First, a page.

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Let $\lambda$ be Lebesgue measure on $[0,1]$. For $\mathbf{x}=(x_1,x_2,..,x_k)\in[0,1]^k$, define $$A(\mathbf{x}):=\{(y_1,\dots,y_k)\in [0,1]^k: \text{there exist intervals }I_1,\dots,I_k \text{ in }[0,1]$$ $$\text{ such that } x_i,y_i\in I_i \text{ and } \lambda(\cup_iI_i)\leq\frac12\}$$

My question: Is it true that the maximum number $n$ such that there exists $\mathbf{x}_1,..,\mathbf{x}_n\in[0,1]^k$ that satisfy $A(\mathbf{x}_1),..,A(\mathbf{x}_n)$ are mutually exclusive has at most exponentially growth speed in $k$?

That is if we denote $$n^*=\max\{n\in\mathbb{N}:\exists \text{ $\mathbf{x}_1,..,\mathbf{x}_n\in[0,1]^k$ that $A(\mathbf{x}_1),..,A(\mathbf{x}_n)$ are mutually exclusive }\} ,$$ can we prove $$n^*\leq C^k$$for some constant $C>1$?


First I tried a simple volume argument. I guessed for any $\mathbf{x}\in[0,1]^k$ we have $\text{vol}(A(\mathbf{x}))\geq c^k$ for some constant $c<1$. But it turns out not true. See the answer here lower bound volume of a set.

Any thoughts and comments are welcome!

Thanks for your help!

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  • $\begingroup$ There will be no such constant if we replace $1/2$ by any smaller number --- but I assume you already know that? $\endgroup$ Sep 13, 2017 at 12:37
  • $\begingroup$ @ IIya Bogdanov No, I don't know that. Really? How do you prove that? Actually I thought the constant doesn't affect the result except the choice of C. I am also interested if you can prove that for the constant very close to 1 $\endgroup$
    – Cuize Han
    Sep 13, 2017 at 14:12

1 Answer 1

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[EDIT] This is an affirmative answer to the original question, with $C=2$. The negative answer to the version where $1/2$ is replaced by a smaller constant is kept below.

For every $\mathbf x\in[0,1]^k$, we define $\mathbf a(\mathbf x)\in\{0,1\}^k$ by $a(x)_i=0\iff x_i\leq 1/2$. Now, assume that $A(\mathbf x^1),\dots,A(\mathbf x^n)$ are disjoint and $N>2^k$; then there are $\mathbf x=\mathbf x^i$ and $\mathbf z=\mathbf x^j$ with $i\neq j$ but $\mathbf a(\mathbf x)=\mathbf a(\mathbf z)=\mathbf a$.

Now define $\mathbf y\in[0,1]^k$ as follows: If $a_i=0$ then $y_i=x_i(\leq 1/2)$, otherwise $y_i=z_i(>1/2)$. Then $\mathbf y\in A(\mathbf x)$ due to the following system of segments: $I_i=[x_i,x_i]$ if $a_i=0$, and $I_i=[1/2,1]$ otherwise. Similarly, $\mathbf y\in A(\mathbf z)$ due to the following system of segments: $I_i=[0,1/2]$ if $a_i=0$, and $I_i=[z_i,z_i]$ otherwise. Thus $A(\mathbf x)\cap A(\mathbf z)\neq\varnothing$ --- a contradiction.

Thus $C=2$ fits.


[ORIGINAL] The rest of the text shows what happens if we replace $1/2$ by a smaller constant.

For $\mathbf x,\mathbf y\in[0,1]^k$, denote by $d(\mathbf x,\mathbf y)$ the minimal total length of a system of (disjoint) segments such that for every $i$, the numbers $x_i$ and $y_i$ lie in one of the segments. Clearly, $d$ is a metric. If we replace $1/2$ by some $\alpha<1/2$, then we are interested in finding many mutually disjoint balls $B_\alpha(\mathbf x)$ of radius $\alpha$ one can find in $[0.1]^k$.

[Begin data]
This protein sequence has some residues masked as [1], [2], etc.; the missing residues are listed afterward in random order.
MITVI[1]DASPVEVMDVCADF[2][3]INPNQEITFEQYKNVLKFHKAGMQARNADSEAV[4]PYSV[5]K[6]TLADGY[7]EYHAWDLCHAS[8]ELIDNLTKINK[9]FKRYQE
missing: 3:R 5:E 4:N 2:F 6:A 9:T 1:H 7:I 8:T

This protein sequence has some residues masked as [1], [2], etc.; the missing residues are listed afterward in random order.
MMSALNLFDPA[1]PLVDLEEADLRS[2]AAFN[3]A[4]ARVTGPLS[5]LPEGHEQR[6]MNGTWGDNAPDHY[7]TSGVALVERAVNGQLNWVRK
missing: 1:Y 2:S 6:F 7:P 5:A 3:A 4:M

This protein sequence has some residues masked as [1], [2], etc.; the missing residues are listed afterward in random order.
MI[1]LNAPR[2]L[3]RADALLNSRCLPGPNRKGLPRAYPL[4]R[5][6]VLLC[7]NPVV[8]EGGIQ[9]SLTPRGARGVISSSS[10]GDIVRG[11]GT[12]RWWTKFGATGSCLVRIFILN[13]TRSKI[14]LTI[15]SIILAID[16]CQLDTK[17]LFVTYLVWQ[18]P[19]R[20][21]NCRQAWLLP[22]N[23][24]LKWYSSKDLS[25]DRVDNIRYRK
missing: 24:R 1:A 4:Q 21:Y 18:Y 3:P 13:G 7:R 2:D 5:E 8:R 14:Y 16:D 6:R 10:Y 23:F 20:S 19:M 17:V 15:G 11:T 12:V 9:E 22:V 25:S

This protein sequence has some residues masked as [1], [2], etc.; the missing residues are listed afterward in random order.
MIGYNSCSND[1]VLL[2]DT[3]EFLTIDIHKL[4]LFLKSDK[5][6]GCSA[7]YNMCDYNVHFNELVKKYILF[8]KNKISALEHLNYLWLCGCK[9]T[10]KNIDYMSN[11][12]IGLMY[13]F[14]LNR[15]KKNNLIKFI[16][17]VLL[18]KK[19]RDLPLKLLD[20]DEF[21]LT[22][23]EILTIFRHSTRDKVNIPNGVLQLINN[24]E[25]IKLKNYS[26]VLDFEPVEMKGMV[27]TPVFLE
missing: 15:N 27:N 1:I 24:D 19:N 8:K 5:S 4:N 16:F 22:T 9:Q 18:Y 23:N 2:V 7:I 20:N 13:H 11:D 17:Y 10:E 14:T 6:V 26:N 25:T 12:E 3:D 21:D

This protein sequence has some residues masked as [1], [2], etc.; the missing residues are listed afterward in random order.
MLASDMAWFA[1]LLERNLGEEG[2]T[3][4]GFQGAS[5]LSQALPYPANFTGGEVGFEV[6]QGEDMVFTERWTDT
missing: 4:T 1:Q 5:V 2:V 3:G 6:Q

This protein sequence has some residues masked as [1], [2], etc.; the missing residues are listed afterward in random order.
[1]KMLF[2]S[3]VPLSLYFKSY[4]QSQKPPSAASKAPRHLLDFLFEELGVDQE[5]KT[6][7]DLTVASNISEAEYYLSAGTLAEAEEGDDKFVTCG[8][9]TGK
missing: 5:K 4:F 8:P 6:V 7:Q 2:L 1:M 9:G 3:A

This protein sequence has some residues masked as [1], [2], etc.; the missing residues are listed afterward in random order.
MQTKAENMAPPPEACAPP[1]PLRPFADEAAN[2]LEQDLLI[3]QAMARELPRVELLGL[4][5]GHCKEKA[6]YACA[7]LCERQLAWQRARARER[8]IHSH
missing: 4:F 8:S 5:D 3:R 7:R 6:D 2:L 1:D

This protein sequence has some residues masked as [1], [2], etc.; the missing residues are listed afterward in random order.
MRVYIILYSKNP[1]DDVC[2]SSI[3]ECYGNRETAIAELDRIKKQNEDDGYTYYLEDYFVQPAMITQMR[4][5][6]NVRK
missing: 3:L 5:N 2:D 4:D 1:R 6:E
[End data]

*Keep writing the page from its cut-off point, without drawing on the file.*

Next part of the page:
For that purpose, it suffices to find many points $\mathbf x^i$ with pairwise distance $>2\alpha$. We will seek for such points of the form $$ \mathbf x^\sigma=\left(\frac{\sigma(0)}{k-1},\dots,\frac{\sigma(k-1)}{k-1}\right), $$ where $\sigma$ is a permutation of $\{0,1,\dots,k-1\}$.

Let $V$ be the number of points having the form $\mathbf x^\sigma$ and lying in a ball $B_{2\alpha}(\mathbf x^\tau)$ for some fixed $\tau$; the number $V$ does not depend on $\tau$, since all our points are equivalent via permutation of coordinates. Then we may choose the ``distant'' set of at least $k!/V$ such points, choosing one by one (since each chosen point prohibits at most $V$ points, including itself). So we are to estimate $V$ now, asssuming that $\tau=\mathrm{id}$ and denoting $\mathbf x=\mathbf x^\tau$.

Set $\ell=[2\alpha(k-1)]$. Then $d(\mathbf x,\mathbf x^\sigma)\leq 2\alpha$ iff there exists a set of (disjoint) segments of the form $[a/(k-1),b/(k-1)]$ with total length exactly $\ell/(k-1)$ such that $i/(k-1)$ and $x^\sigma_i$ are always in the same segment (we allow $a=b$, in which case the length of the segment is $0$).

Such a set of segments can be chosen in ${k-1\choose \ell}$ ways (choosing which elementary segments are covered). Consider any such set with lengths $m_1,\dots,m_s$; then there are exactly $(m_1+1)!(m_2+1)!\dots(m_s+1)!$ points $\mathbf x^\sigma$ ``compatible'' with this set.

Finally, notice that for any $m,n\geq 1$ we have $m!n!=m!\cdot 2\cdots n\leq (m+n-1)!$. Thus $$ (m_1+1)!\dots(m_s+1)!\leq (m_1+\dots+m_s+1)!=(\ell+1)!. $$ This means that $V\leq{k-1\choose \ell}(\ell+1)!=\frac{(k-1)!}{(k-\ell-1)!}(\ell+1)$.

Therefore, we can choose at least $$ \frac{k!}V\geq \frac{k(k-\ell-1)!}{\ell+1}\geq (k-\ell-1)! $$ points with pairwise distances $>2\alpha$; this number is superexponential in $k$ (since $k-\ell-1\approx[k(1-2\alpha)]$).

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  • $\begingroup$ Thanks for your answer! Now I see that it won't work for length smaller than half. Your negative answer suggest it is not true for any constant smaller than 1? $\endgroup$
    – Cuize Han
    Sep 13, 2017 at 17:21
  • $\begingroup$ I'm sorry; now I'm convinced that the answer for $\alpha=1/2$ is in the affirmative; see the new part of the answer (at the top of it). $\endgroup$ Sep 13, 2017 at 23:23
  • $\begingroup$ Nice short argument! $\endgroup$
    – Cuize Han
    Sep 14, 2017 at 2:09

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